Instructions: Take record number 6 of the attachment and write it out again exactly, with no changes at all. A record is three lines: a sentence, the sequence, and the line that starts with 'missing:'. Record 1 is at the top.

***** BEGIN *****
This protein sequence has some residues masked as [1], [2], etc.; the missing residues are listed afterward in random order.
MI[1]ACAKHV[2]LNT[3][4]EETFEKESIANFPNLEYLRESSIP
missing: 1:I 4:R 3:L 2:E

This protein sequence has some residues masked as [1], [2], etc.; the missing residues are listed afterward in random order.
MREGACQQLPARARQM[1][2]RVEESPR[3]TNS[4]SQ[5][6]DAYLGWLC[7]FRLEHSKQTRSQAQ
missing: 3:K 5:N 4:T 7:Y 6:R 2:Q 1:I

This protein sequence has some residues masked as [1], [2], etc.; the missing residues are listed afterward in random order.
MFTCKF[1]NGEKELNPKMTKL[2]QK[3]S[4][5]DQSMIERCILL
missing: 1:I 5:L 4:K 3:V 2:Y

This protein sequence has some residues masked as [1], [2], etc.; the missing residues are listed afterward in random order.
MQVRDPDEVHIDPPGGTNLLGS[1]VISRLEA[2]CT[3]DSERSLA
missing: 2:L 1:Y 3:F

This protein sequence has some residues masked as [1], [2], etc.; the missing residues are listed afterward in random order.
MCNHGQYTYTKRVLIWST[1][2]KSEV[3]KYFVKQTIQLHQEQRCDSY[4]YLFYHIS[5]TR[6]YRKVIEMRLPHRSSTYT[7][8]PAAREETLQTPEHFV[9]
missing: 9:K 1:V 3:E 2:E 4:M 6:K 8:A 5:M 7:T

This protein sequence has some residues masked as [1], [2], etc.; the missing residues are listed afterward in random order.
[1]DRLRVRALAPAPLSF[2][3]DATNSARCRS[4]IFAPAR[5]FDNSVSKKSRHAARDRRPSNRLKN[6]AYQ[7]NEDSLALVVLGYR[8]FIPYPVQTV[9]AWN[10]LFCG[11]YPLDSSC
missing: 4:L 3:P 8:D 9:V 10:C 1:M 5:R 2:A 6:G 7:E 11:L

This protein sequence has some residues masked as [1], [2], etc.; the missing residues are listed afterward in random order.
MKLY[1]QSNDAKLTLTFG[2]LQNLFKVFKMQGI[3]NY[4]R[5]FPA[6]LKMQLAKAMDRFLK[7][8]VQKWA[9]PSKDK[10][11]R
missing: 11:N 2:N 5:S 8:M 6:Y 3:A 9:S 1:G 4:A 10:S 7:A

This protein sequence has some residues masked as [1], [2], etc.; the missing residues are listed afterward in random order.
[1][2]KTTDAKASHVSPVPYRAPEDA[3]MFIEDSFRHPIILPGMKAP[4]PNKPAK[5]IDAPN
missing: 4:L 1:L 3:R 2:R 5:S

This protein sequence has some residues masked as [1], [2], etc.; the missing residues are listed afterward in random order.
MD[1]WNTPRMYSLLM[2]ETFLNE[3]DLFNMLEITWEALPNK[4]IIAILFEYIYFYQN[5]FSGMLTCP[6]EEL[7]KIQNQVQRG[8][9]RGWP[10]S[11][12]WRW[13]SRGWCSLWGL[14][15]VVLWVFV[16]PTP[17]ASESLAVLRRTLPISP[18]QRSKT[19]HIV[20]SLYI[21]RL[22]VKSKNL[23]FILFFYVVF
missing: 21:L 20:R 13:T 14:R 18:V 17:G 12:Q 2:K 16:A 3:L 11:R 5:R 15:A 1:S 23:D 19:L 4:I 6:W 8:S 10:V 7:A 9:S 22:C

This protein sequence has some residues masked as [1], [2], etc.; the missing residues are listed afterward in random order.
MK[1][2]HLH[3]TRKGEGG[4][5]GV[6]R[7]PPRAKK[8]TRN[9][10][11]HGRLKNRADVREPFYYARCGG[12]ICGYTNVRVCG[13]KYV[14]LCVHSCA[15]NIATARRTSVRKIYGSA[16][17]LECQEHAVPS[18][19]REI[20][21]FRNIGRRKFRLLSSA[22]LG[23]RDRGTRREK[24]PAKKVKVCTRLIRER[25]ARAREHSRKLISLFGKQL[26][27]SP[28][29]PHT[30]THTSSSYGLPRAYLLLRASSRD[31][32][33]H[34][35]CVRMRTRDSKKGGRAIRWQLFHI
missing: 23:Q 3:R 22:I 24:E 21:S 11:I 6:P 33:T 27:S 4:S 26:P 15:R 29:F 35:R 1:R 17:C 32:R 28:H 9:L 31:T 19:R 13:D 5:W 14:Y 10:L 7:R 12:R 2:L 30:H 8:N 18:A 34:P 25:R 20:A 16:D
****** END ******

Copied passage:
This protein sequence has some residues masked as [1], [2], etc.; the missing residues are listed afterward in random order.
[1]DRLRVRALAPAPLSF[2][3]DATNSARCRS[4]IFAPAR[5]FDNSVSKKSRHAARDRRPSNRLKN[6]AYQ[7]NEDSLALVVLGYR[8]FIPYPVQTV[9]AWN[10]LFCG[11]YPLDSSC
missing: 4:L 3:P 8:D 9:V 10:C 1:M 5:R 2:A 6:G 7:E 11:L